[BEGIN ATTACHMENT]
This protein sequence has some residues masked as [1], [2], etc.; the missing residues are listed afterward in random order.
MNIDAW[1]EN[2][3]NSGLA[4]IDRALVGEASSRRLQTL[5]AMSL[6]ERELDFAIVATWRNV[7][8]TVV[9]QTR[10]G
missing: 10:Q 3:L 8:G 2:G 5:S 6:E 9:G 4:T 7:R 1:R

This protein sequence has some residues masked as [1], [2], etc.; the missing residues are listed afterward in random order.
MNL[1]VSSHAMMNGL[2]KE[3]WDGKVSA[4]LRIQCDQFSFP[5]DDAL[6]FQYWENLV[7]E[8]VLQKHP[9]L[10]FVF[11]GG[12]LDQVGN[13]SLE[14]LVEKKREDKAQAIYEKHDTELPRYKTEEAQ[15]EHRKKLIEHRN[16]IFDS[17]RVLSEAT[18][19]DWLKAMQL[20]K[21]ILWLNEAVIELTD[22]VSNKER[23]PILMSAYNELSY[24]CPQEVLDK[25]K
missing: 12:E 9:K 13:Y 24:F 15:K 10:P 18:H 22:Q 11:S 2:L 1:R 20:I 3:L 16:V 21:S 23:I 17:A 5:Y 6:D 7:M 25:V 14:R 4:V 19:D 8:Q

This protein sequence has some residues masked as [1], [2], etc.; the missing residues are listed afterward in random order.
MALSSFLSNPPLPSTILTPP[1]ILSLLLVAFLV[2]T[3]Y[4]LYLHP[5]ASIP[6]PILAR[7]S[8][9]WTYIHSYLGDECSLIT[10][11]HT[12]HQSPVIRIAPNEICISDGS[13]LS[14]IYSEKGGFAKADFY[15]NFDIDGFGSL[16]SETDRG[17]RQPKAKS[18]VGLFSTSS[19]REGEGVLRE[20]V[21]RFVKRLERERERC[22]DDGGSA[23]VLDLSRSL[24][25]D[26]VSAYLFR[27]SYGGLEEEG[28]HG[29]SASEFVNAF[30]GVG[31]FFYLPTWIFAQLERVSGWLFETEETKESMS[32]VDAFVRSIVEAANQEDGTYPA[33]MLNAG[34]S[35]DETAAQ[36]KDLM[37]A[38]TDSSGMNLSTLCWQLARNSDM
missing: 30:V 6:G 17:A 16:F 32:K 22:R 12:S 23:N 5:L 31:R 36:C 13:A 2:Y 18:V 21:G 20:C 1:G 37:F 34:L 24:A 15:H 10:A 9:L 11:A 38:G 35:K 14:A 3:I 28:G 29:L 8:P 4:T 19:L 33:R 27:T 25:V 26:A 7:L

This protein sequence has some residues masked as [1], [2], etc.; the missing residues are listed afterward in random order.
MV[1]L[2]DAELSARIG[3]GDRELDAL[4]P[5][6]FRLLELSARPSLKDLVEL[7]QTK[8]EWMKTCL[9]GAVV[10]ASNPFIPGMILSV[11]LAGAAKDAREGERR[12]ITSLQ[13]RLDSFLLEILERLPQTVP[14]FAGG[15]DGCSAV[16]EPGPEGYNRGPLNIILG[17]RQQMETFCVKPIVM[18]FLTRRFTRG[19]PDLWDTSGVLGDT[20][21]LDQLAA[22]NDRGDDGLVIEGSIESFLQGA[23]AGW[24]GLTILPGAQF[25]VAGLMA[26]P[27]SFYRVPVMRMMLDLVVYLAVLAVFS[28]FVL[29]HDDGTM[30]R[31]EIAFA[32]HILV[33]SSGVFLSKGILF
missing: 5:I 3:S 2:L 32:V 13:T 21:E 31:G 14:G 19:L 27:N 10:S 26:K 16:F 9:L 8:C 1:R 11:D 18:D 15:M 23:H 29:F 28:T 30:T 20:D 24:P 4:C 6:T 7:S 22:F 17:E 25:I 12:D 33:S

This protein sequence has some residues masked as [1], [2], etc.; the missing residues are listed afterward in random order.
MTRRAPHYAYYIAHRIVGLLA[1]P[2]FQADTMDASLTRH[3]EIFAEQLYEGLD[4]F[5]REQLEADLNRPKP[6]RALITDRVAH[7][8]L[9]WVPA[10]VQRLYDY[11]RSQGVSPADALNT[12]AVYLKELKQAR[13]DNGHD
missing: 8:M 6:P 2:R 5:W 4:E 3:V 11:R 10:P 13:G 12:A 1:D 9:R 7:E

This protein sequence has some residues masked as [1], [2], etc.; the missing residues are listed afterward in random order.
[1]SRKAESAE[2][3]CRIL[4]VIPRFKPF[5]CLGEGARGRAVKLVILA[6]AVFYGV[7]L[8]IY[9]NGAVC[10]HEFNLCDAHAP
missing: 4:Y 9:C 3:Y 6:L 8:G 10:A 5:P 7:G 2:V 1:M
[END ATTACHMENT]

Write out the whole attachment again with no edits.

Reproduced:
This protein sequence has some residues masked as [1], [2], etc.; the missing residues are listed afterward in random order.
MNIDAW[1]EN[2][3]NSGLA[4]IDRALVGEASSRRLQTL[5]AMSL[6]ERELDFAIVATWRNV[7][8]TVV[9]QTR[10]G
missing: 10:Q 3:L 8:G 2:G 5:S 6:E 9:G 4:T 7:R 1:R

This protein sequence has some residues masked as [1], [2], etc.; the missing residues are listed afterward in random order.
MNL[1]VSSHAMMNGL[2]KE[3]WDGKVSA[4]LRIQCDQFSFP[5]DDAL[6]FQYWENLV[7]E[8]VLQKHP[9]L[10]FVF[11]GG[12]LDQVGN[13]SLE[14]LVEKKREDKAQAIYEKHDTELPRYKTEEAQ[15]EHRKKLIEHRN[16]IFDS[17]RVLSEAT[18][19]DWLKAMQL[20]K[21]ILWLNEAVIELTD[22]VSNKER[23]PILMSAYNELSY[24]CPQEVLDK[25]K
missing: 12:E 9:K 13:Y 24:F 15:K 10:P 18:H 22:Q 11:S 2:L 1:R 20:I 3:L 16:V 21:S 23:I 17:A 5:Y 6:D 7:M 25:V 14:R 4:V 19:D 8:Q

This protein sequence has some residues masked as [1], [2], etc.; the missing residues are listed afterward in random order.
MALSSFLSNPPLPSTILTPP[1]ILSLLLVAFLV[2]T[3]Y[4]LYLHP[5]ASIP[6]PILAR[7]S[8][9]WTYIHSYLGDECSLIT[10][11]HT[12]HQSPVIRIAPNEICISDGS[13]LS[14]IYSEKGGFAKADFY[15]NFDIDGFGSL[16]SETDRG[17]RQPKAKS[18]VGLFSTSS[19]REGEGVLRE[20]V[21]RFVKRLERERERC[22]DDGGSA[23]VLDLSRSL[24][25]D[26]VSAYLFR[27]SYGGLEEEG[28]HG[29]SASEFVNAF[30]GVG[31]FFYLPTWIFAQLERVSGWLFETEETKESMS[32]VDAFVRSIVEAANQEDGTYPA[33]MLNAG[34]S[35]DETAAQ[36]KDLM[37]A[38]TDSSGMNLSTLCWQLARNSDM
missing: 30:V 6:G 17:A 16:F 32:K 22:R 12:S 23:N 5:L 31:R 36:C 13:A 2:Y 18:V 21:G 20:C 1:G 37:F 34:L 24:A 15:H 10:A 9:L 11:A 38:G 35:K 14:A 3:I 28:G 29:L 8:P 4:T 19:L 33:R 27:T 25:V 26:A 7:L

This protein sequence has some residues masked as [1], [2], etc.; the missing residues are listed afterward in random order.
MV[1]L[2]DAELSARIG[3]GDRELDAL[4]P[5][6]FRLLELSARPSLKDLVEL[7]QTK[8]EWMKTCL[9]GAVV[10]ASNPFIPGMILSV[11]LAGAAKDAREGERR[12]ITSLQ[13]RLDSFLLEILERLPQTVP[14]FAGG[15]DGCSAV[16]EPGPEGYNRGPLNIILG[17]RQQMETFCVKPIVM[18]FLTRRFTRG[19]PDLWDTSGVLGDT[20][21]LDQLAA[22]NDRGDDGLVIEGSIESFLQGA[23]AGW[24]GLTILPGAQF[25]VAGLMA[26]P[27]SFYRVPVMRMMLDLVVYLAVLAVFS[28]FVL[29]HDDGTM[30]R[31]EIAFA[32]HILV[33]SSGVFLSKGILF
missing: 5:I 3:S 2:L 32:V 13:T 21:E 31:G 14:G 19:L 27:N 10:S 26:K 16:F 9:L 8:C 1:R 11:D 18:D 15:M 23:H 29:F 28:T 30:T 20:D 24:P 4:C 6:T 7:S 22:F 17:E 25:I 12:D 33:S

This protein sequence has some residues masked as [1], [2], etc.; the missing residues are listed afterward in random order.
MTRRAPHYAYYIAHRIVGLLA[1]P[2]FQADTMDASLTRH[3]EIFAEQLYEGLD[4]F[5]REQLEADLNRPKP[6]RALITDRVAH[7][8]L[9]WVPA[10]VQRLYDY[11]RSQGVSPADALNT[12]AVYLKELKQAR[13]DNGHD
missing: 8:M 6:P 2:R 5:W 4:E 3:V 11:R 10:P 13:G 12:A 1:D 9:R 7:E

This protein sequence has some residues masked as [1], [2], etc.; the missing residues are listed afterward in random order.
[1]SRKAESAE[2][3]CRIL[4]VIPRFKPF[5]CLGEGARGRAVKLVILA[6]AVFYGV[7]L[8]IY[9]NGAVC[10]HEFNLCDAHAP
missing: 4:Y 9:C 3:Y 6:L 8:G 10:A 5:P 7:G 2:V 1:M